James Hicks, M.D., 50 SIGNS OF MENTAL ILLNESS (Yale University Press)

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Denial

You don't know why you keep these appointments. The doctor doesn't do anything except tell you to keep taking the pills. The pills don't do anything but give you a headache and make you sleepy. And sometimes they make you hear voices.

The voices were getting louder last week, so you stopped taking your nighttime dose. You're feeling better already. The voices are still there, but now they give you ideas for poems. You've been able to stay up later and later and write more. Won't your doctor be surprised when your book is published! He's probably getting jealous already. You can see it in his eyes; he's getting worried that you're coming back to life. He asks, "Have you been taking your medication? Have you been having trouble falling asleep? Are you feeling more energetic? Have your thoughts been racing?"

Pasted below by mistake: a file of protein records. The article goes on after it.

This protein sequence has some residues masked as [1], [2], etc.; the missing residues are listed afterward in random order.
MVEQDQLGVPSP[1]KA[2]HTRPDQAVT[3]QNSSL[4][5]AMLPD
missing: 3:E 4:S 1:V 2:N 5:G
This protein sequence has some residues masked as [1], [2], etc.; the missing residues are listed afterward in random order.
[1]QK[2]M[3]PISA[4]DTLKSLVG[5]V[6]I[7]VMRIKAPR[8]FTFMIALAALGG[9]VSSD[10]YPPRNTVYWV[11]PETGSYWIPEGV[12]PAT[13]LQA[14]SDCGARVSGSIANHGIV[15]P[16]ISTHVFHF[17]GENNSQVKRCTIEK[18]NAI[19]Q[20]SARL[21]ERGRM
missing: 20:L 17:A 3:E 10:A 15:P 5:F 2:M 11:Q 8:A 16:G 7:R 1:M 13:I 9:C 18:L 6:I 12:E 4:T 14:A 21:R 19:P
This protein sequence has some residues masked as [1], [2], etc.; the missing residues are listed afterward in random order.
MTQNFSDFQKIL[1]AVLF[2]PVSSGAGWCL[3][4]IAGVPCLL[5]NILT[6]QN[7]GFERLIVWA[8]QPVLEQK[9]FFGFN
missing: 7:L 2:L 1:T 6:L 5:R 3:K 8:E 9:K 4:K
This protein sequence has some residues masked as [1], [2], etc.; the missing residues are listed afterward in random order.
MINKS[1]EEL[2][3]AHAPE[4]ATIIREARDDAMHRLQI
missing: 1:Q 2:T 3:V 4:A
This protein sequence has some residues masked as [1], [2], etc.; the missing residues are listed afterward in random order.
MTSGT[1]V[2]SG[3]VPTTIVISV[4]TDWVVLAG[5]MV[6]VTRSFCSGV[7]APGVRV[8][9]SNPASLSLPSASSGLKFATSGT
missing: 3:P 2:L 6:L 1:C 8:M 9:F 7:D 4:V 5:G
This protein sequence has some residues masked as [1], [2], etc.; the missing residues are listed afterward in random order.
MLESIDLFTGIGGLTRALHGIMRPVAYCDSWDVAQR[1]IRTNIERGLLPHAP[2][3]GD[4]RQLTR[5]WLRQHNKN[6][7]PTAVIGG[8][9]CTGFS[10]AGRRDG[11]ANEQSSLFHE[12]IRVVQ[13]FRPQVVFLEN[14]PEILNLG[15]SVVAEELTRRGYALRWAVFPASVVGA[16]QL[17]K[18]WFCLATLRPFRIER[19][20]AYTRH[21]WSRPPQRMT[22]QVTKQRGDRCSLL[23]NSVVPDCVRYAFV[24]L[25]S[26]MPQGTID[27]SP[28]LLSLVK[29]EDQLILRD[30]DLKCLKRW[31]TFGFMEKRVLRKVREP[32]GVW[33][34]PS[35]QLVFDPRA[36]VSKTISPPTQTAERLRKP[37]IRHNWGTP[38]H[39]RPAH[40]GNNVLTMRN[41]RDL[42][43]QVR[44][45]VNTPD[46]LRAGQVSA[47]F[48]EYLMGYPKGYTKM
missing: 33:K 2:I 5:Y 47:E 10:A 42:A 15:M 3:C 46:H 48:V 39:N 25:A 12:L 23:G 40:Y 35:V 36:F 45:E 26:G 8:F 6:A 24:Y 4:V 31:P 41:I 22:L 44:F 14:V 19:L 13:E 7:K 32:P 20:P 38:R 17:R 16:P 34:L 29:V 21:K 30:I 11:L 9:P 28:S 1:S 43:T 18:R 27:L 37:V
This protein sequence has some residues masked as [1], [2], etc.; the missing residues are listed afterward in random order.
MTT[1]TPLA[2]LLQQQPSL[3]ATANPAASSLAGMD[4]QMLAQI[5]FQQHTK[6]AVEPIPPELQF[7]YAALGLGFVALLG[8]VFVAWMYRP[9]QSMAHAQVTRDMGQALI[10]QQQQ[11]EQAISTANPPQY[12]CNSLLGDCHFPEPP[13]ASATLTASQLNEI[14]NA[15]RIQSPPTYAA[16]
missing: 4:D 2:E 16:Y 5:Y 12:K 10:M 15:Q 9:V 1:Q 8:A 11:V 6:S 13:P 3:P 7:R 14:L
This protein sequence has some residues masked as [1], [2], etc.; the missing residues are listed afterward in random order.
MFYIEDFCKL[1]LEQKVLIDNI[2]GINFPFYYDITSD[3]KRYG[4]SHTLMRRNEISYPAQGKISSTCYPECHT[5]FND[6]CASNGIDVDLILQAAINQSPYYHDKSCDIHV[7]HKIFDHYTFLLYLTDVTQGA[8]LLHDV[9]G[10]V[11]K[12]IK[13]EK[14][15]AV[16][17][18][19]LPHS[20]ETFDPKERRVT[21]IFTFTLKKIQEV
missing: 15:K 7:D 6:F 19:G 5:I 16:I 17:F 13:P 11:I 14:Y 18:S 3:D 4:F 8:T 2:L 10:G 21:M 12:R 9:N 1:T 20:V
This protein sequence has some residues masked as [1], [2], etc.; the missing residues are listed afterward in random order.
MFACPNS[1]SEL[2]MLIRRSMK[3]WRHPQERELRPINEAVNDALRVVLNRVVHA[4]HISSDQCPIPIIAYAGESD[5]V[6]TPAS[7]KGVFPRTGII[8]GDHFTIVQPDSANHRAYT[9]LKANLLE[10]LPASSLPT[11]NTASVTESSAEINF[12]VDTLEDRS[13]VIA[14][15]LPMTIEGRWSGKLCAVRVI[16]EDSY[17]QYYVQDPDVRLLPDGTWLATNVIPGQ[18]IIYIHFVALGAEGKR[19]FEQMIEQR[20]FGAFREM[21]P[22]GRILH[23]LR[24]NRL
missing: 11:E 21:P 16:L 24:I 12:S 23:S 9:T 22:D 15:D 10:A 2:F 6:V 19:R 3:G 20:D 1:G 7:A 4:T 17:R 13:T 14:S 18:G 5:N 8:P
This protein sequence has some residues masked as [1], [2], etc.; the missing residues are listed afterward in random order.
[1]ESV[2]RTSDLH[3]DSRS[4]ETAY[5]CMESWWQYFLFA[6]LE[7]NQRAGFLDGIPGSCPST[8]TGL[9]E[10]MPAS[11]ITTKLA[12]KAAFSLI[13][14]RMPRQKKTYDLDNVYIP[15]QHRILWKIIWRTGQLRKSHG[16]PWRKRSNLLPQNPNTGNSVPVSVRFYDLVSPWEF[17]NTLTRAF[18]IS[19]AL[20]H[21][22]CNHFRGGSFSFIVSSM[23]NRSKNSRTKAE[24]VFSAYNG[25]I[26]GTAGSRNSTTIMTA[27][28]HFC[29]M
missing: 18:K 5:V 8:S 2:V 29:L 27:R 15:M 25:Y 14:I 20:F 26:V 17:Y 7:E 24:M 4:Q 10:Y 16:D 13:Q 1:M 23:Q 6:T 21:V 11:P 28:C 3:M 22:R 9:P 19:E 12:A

No, you tell him, this is the best you've felt in months.

This chapter covers the following topics:

  • Denial
  • Denial Is a Prominent Feature of Psychosis and Mania
  • Most People Do Not Like to Think of Themselves as Ill
  • How to Cope with Denial

 

This excerpt may not be reproduced without written permission from the publishers.
Fifty Signs of Mental Illness: A Guide to Understanding Mental Health
Yale University Press / New Haven and London
Copyright © 2005 by James Whitney Hicks

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